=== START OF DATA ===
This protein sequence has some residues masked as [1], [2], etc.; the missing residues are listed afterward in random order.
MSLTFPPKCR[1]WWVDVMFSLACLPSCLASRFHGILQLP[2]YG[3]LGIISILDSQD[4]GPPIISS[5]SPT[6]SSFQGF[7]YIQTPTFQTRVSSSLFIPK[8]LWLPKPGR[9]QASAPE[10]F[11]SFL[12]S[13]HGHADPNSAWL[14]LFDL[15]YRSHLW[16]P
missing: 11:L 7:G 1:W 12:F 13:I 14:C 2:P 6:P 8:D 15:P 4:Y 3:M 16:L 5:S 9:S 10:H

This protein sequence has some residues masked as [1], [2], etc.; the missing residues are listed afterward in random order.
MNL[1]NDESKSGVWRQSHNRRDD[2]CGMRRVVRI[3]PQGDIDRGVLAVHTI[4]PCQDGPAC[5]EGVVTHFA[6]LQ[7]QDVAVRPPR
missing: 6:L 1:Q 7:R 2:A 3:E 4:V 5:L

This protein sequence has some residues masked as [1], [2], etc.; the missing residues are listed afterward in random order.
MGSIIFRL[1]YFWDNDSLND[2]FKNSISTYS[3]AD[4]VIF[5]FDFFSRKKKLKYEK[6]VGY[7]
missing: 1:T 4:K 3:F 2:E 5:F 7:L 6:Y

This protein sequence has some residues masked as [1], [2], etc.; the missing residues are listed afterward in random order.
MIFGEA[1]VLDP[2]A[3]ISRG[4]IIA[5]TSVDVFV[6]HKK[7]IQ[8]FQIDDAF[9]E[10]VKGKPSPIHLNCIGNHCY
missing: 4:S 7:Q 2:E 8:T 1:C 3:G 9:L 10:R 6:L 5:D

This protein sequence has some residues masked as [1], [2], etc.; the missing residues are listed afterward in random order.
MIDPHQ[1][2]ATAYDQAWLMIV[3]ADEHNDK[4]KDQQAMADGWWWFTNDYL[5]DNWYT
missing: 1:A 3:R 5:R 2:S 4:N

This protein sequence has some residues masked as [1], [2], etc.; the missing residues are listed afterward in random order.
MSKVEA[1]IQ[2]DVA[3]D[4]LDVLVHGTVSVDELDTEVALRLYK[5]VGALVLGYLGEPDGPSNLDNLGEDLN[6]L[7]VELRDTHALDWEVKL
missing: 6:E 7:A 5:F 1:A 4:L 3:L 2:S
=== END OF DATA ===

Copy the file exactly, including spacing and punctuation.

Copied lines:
This protein sequence has some residues masked as [1], [2], etc.; the missing residues are listed afterward in random order.
MSLTFPPKCR[1]WWVDVMFSLACLPSCLASRFHGILQLP[2]YG[3]LGIISILDSQD[4]GPPIISS[5]SPT[6]SSFQGF[7]YIQTPTFQTRVSSSLFIPK[8]LWLPKPGR[9]QASAPE[10]F[11]SFL[12]S[13]HGHADPNSAWL[14]LFDL[15]YRSHLW[16]P
missing: 11:L 7:G 1:W 12:F 13:I 14:C 2:P 6:P 8:D 15:P 4:Y 3:M 16:L 5:S 9:S 10:H

This protein sequence has some residues masked as [1], [2], etc.; the missing residues are listed afterward in random order.
MNL[1]NDESKSGVWRQSHNRRDD[2]CGMRRVVRI[3]PQGDIDRGVLAVHTI[4]PCQDGPAC[5]EGVVTHFA[6]LQ[7]QDVAVRPPR
missing: 6:L 1:Q 7:R 2:A 3:E 4:V 5:L

This protein sequence has some residues masked as [1], [2], etc.; the missing residues are listed afterward in random order.
MGSIIFRL[1]YFWDNDSLND[2]FKNSISTYS[3]AD[4]VIF[5]FDFFSRKKKLKYEK[6]VGY[7]
missing: 1:T 4:K 3:F 2:E 5:F 7:L 6:Y

This protein sequence has some residues masked as [1], [2], etc.; the missing residues are listed afterward in random order.
MIFGEA[1]VLDP[2]A[3]ISRG[4]IIA[5]TSVDVFV[6]HKK[7]IQ[8]FQIDDAF[9]E[10]VKGKPSPIHLNCIGNHCY
missing: 4:S 7:Q 2:E 8:T 1:C 3:G 9:L 10:R 6:L 5:D

This protein sequence has some residues masked as [1], [2], etc.; the missing residues are listed afterward in random order.
MIDPHQ[1][2]ATAYDQAWLMIV[3]ADEHNDK[4]KDQQAMADGWWWFTNDYL[5]DNWYT
missing: 1:A 3:R 5:R 2:S 4:N

This protein sequence has some residues masked as [1], [2], etc.; the missing residues are listed afterward in random order.
MSKVEA[1]IQ[2]DVA[3]D[4]LDVLVHGTVSVDELDTEVALRLYK[5]VGALVLGYLGEPDGPSNLDNLGEDLN[6]L[7]VELRDTHALDWEVKL
missing: 6:E 7:A 5:F 1:A 4:L 3:L 2:S